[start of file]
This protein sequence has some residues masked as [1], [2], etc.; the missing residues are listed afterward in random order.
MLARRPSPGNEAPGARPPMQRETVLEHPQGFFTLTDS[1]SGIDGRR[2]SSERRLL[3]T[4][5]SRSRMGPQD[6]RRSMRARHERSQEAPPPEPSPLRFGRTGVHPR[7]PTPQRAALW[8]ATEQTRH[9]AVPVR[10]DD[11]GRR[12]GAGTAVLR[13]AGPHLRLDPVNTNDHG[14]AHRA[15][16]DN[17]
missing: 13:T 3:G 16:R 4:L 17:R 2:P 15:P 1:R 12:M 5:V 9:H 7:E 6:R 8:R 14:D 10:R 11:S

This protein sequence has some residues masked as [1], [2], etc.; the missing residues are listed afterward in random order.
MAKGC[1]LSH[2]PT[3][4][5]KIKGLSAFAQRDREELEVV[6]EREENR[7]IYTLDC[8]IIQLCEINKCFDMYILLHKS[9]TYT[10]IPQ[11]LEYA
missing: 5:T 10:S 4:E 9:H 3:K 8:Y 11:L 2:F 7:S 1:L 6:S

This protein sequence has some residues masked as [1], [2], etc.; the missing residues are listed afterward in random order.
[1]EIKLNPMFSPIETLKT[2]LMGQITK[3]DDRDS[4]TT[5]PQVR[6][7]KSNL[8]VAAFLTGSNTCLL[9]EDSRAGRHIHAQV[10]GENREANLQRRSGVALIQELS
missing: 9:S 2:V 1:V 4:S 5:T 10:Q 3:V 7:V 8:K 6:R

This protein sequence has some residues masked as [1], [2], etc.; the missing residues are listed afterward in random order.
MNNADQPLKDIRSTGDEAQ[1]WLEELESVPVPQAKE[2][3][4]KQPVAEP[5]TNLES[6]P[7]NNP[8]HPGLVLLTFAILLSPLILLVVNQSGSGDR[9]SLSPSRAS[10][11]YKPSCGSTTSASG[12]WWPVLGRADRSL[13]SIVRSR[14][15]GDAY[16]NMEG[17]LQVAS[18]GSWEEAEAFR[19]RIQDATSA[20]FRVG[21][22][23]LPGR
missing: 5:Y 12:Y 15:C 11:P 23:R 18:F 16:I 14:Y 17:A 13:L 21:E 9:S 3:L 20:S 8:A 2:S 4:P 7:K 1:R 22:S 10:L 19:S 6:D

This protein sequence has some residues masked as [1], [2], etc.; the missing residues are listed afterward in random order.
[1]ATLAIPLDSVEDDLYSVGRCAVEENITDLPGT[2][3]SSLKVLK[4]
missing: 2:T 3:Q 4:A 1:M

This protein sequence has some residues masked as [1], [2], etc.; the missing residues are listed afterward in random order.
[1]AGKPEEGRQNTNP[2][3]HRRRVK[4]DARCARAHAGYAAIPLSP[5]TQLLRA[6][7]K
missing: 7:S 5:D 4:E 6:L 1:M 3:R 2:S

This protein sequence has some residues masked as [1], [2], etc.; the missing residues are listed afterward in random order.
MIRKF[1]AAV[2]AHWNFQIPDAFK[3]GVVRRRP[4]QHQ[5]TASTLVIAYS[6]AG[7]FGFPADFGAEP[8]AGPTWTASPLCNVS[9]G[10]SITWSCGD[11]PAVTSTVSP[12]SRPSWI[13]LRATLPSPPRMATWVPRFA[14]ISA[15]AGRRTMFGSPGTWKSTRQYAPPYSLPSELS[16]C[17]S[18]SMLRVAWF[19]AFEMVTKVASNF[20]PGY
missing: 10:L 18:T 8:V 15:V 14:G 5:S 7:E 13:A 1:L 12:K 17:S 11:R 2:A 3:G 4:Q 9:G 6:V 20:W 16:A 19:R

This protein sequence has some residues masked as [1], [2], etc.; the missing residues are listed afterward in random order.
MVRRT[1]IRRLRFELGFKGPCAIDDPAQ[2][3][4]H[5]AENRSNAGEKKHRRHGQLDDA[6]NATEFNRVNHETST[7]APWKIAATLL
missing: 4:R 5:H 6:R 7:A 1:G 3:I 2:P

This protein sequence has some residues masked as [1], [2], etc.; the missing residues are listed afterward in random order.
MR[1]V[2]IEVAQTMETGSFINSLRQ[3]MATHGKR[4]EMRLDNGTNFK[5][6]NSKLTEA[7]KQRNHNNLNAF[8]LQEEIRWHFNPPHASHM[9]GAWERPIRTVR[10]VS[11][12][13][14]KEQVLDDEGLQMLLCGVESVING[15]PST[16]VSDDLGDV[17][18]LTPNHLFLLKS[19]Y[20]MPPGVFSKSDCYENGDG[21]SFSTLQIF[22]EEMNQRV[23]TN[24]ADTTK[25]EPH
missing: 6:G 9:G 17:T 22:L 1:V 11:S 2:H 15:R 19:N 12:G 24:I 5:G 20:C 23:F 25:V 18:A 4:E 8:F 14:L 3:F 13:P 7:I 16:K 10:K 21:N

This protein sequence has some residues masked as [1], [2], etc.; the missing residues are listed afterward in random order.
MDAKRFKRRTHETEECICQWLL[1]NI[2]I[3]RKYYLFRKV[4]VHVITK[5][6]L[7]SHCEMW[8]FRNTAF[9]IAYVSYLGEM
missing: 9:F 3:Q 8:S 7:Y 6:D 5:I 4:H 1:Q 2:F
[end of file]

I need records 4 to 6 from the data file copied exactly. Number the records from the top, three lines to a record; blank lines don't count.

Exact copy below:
This protein sequence has some residues masked as [1], [2], etc.; the missing residues are listed afterward in random order.
MNNADQPLKDIRSTGDEAQ[1]WLEELESVPVPQAKE[2][3][4]KQPVAEP[5]TNLES[6]P[7]NNP[8]HPGLVLLTFAILLSPLILLVVNQSGSGDR[9]SLSPSRAS[10][11]YKPSCGSTTSASG[12]WWPVLGRADRSL[13]SIVRSR[14][15]GDAY[16]NMEG[17]LQVAS[18]GSWEEAEAFR[19]RIQDATSA[20]FRVG[21][22][23]LPGR
missing: 5:Y 12:Y 15:C 11:P 23:R 18:F 16:I 14:Y 17:A 13:L 21:E 9:S 3:L 20:S 8:A 2:S 4:P 7:K 1:R 22:S 10:L 19:S 6:D

This protein sequence has some residues masked as [1], [2], etc.; the missing residues are listed afterward in random order.
[1]ATLAIPLDSVEDDLYSVGRCAVEENITDLPGT[2][3]SSLKVLK[4]
missing: 2:T 3:Q 4:A 1:M

This protein sequence has some residues masked as [1], [2], etc.; the missing residues are listed afterward in random order.
[1]AGKPEEGRQNTNP[2][3]HRRRVK[4]DARCARAHAGYAAIPLSP[5]TQLLRA[6][7]K
missing: 7:S 5:D 4:E 6:L 1:M 3:R 2:S